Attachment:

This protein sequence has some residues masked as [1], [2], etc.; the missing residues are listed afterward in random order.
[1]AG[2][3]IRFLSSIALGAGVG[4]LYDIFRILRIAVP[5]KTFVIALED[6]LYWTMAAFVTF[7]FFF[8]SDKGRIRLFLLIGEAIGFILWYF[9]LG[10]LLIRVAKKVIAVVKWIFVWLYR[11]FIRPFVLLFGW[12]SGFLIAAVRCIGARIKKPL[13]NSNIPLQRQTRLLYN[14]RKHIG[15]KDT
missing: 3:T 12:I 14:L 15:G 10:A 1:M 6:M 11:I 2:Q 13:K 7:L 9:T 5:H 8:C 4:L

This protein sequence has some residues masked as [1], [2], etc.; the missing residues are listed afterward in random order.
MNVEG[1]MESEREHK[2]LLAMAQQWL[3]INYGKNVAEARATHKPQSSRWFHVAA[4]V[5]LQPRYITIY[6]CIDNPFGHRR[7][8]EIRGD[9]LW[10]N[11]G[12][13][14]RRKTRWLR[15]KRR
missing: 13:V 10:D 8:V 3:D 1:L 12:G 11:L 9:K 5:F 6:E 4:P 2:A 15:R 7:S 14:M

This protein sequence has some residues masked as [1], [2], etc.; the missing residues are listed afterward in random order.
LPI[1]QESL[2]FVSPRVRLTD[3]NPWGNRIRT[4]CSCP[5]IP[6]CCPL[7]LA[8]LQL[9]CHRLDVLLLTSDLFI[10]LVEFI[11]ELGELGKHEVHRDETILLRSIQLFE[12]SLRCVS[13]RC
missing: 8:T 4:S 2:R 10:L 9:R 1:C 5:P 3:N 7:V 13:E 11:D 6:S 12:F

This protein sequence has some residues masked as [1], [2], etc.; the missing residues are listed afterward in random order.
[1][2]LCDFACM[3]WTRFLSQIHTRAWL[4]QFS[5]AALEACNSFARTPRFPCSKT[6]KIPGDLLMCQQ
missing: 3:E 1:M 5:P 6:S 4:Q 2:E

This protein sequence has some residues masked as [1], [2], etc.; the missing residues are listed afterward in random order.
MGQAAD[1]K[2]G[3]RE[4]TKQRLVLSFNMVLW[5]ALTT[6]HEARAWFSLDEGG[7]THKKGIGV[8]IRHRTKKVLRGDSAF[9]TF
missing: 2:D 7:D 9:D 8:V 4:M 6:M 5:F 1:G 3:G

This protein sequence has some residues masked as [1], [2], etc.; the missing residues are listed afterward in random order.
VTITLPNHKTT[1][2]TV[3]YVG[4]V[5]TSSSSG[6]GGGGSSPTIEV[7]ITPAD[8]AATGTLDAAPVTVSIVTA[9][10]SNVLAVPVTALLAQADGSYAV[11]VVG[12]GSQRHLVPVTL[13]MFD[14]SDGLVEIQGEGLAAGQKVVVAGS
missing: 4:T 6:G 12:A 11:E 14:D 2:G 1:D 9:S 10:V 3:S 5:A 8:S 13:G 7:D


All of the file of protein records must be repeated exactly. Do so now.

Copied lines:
This protein sequence has some residues masked as [1], [2], etc.; the missing residues are listed afterward in random order.
[1]AG[2][3]IRFLSSIALGAGVG[4]LYDIFRILRIAVP[5]KTFVIALED[6]LYWTMAAFVTF[7]FFF[8]SDKGRIRLFLLIGEAIGFILWYF[9]LG[10]LLIRVAKKVIAVVKWIFVWLYR[11]FIRPFVLLFGW[12]SGFLIAAVRCIGARIKKPL[13]NSNIPLQRQTRLLYN[14]RKHIG[15]KDT
missing: 3:T 12:I 14:L 15:G 10:A 1:M 6:M 11:I 2:Q 13:K 7:L 9:T 5:H 8:C 4:L

This protein sequence has some residues masked as [1], [2], etc.; the missing residues are listed afterward in random order.
MNVEG[1]MESEREHK[2]LLAMAQQWL[3]INYGKNVAEARATHKPQSSRWFHVAA[4]V[5]LQPRYITIY[6]CIDNPFGHRR[7][8]EIRGD[9]LW[10]N[11]G[12][13][14]RRKTRWLR[15]KRR
missing: 13:V 10:D 8:V 3:D 1:L 12:G 11:L 9:K 5:F 6:E 4:P 2:A 15:R 7:S 14:M

This protein sequence has some residues masked as [1], [2], etc.; the missing residues are listed afterward in random order.
LPI[1]QESL[2]FVSPRVRLTD[3]NPWGNRIRT[4]CSCP[5]IP[6]CCPL[7]LA[8]LQL[9]CHRLDVLLLTSDLFI[10]LVEFI[11]ELGELGKHEVHRDETILLRSIQLFE[12]SLRCVS[13]RC
missing: 8:T 4:S 2:R 10:L 9:R 1:C 5:P 3:N 7:V 13:E 11:D 6:S 12:F

This protein sequence has some residues masked as [1], [2], etc.; the missing residues are listed afterward in random order.
[1][2]LCDFACM[3]WTRFLSQIHTRAWL[4]QFS[5]AALEACNSFARTPRFPCSKT[6]KIPGDLLMCQQ
missing: 3:E 1:M 5:P 6:S 4:Q 2:E

This protein sequence has some residues masked as [1], [2], etc.; the missing residues are listed afterward in random order.
MGQAAD[1]K[2]G[3]RE[4]TKQRLVLSFNMVLW[5]ALTT[6]HEARAWFSLDEGG[7]THKKGIGV[8]IRHRTKKVLRGDSAF[9]TF
missing: 2:D 7:D 9:D 8:V 4:M 6:M 5:F 1:G 3:G

This protein sequence has some residues masked as [1], [2], etc.; the missing residues are listed afterward in random order.
VTITLPNHKTT[1][2]TV[3]YVG[4]V[5]TSSSSG[6]GGGGSSPTIEV[7]ITPAD[8]AATGTLDAAPVTVSIVTA[9][10]SNVLAVPVTALLAQADGSYAV[11]VVG[12]GSQRHLVPVTL[13]MFD[14]SDGLVEIQGEGLAAGQKVVVAGS
missing: 4:T 6:G 12:A 11:E 14:D 2:G 1:D 9:S 10:V 3:S 5:A 8:S 13:G 7:D